June Esther Griffith (later to become June Bacon-Bercey through marriage), was born October 23, 1928 in Wichita, Kansas, and would grow up to become a pioneer in the field of meteorology after first becoming interested in science at a young age. As an only child, she enjoyed the great outdoors through bike riding and hiking, as well as playing the piano and participating in Girl Scouts activities. When a high school physics teacher noticed June’s interest in water displacement and buoyancy, they encouraged June to pursue a career in meteorology. Although her parents supported her career choice, it was quite an out-of-the-box suggestion. Both female and African-American meteorologists were practically unheard of at this time in history, and women were traditionally looked down upon in fields of math and meteorology.
However, June did not let this deter her…nor others opinions of her chosen career path. For example, when she enrolled in college, her adviser encouraged her to go into home economics. However, when she received a higher grade (an A) in thermodynamics than in her home economics course, she knew she had made the right decision. She persevered, excelled in all of her classes, and earned a bachelor’s degree in meteorology in 1954. She continued her education to receive a master’s degree in meteorology in 1955. She also earned her Masters of Public Administration (MPA) from the University of Southern California in 1979.
Following college, she set off on a trailblazing path building an impressive resume. She worked as an engineer for the Sperry Corporation, a variety of federal organizations (including time spent monitoring the effects of nuclear explosions in the atmosphere as a consultant at the United States Atomic Energy Commission), and the National Centers for Environmental Prediction (including the National Weather Service Aviation Branch) in Washington DC. However, despite all of these impressive accomplishments, she might best be known for her work as a television meteorologist. She moved to Buffalo, New York to work as a science reporter for the broadcast station WGR-TV, but never expected to work as a meteorologist on-air…until “All hell broke loose at the station,” as June later recalled in an interview with Bill Workman of the San Francisco chronicle.
June told the tale of the station’s main weather anchor being arrested and charged with robbing a bank, so management turned to her, knowing that she had a background in meteorology. Although she wasn’t initially hired by the station as a meteorologist, she still loved the weather and knew what was going on in the atmosphere. She went on air and forecast that a heat wave was coming into the area and when the forecast verified the next day, the job was hers – cementing her place as the first woman ever to deliver weather reports on air as a trained meteorologist! She became an instant celebrity in the area and the four-year stint there propelled her into even more success. She opened doors for both African-American and female meteorologists alike, and she became the first African-American and the first woman to receive Seal of Approval for excellence in on-air meteorology from the American Meteorological Society in 1972.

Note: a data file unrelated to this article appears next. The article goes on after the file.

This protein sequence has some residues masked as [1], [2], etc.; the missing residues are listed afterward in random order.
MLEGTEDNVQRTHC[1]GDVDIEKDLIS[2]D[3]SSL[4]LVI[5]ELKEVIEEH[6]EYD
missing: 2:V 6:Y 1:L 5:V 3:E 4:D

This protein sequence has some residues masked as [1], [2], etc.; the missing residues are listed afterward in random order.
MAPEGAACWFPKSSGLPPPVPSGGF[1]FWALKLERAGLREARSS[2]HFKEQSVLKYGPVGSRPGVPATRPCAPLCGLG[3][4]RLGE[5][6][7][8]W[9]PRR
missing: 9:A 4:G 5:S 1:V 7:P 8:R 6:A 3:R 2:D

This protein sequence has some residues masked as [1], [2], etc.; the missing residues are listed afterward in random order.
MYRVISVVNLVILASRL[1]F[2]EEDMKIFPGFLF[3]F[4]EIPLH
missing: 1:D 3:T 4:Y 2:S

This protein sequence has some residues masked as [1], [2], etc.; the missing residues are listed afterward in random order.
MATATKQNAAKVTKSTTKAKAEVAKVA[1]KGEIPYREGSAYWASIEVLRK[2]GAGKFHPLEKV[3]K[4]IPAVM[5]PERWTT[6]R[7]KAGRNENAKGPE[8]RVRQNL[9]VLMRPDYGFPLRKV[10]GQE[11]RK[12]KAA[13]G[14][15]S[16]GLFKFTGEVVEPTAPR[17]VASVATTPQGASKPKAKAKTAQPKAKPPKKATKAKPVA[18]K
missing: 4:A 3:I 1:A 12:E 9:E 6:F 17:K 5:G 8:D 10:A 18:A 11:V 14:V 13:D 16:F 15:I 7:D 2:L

The next year, she moved on to take a job with the National Oceanic and Atmospheric Administration (NOAA) where she served as the chief of broadcast service for nearly a decade. During her time there, she conducted weather briefings for ocean survey researchers, weather forecasters and business and government officials as well as for the nation’s media. In 1975, she helped found the American Meteorological Society’s Board on Women and Minorities in an effort to draw more people from underrepresented communities to atmospheric science. Two years later, she won $64,000 on the game show “The $128,000 Question,” and she used her winnings to endow a scholarship (The June Bacon-Bercey Scholarship for Women), administered by the American Geophysical Union, for women to study atmospheric sciences. She helped twelve women attend college from 1978-1990 with her prize money.
She spent several more years with the National Weather Service as a forecaster, training officer, administrator and later aviation specialist, working closely with commercial airline pilots and with air traffic controllers of Northern California airports, out of the service’s former regional headquarters in Redwood City, before finally left government service in 1987. She later worked as a county relief teacher, where she was known for her energy, enthusiasm, and engagement with students in the classroom. She also helped establish at meteorology lab at Jackson State University in Mississippi, noting that she’d always believed she should “do the best job she could, and always try to go that extra mile to make the road easier for others to follow.”
June Bacon-Bercy passed away July 3, 2019 at the age of 90. After the news of her death became public several months later, her daughter, Dail St. Clair, was interviewed in January and shared that “For me and all other women, African-Americans and other minorities, her legacy is one of hope. Her legacy serves as inspiration for all and is a powerful example of our limitless capability and strength.” She also noted that her mother’s final wish was for The June Bacon-Bercey Scholarship for Women to be reinstated, and that she had been working with the AGU to help revive the scholarship. Following the generous donations of Dail St Claire and June’s other family and friends, the scholarship will be re-established beginning in 2021. For details on eligibility, or if you would like to make a donation, please visit https://www.agu.org/Learn-and-Develop/Learn/Travel-Research-Grants/June-Bacon-Bercey-Scholarship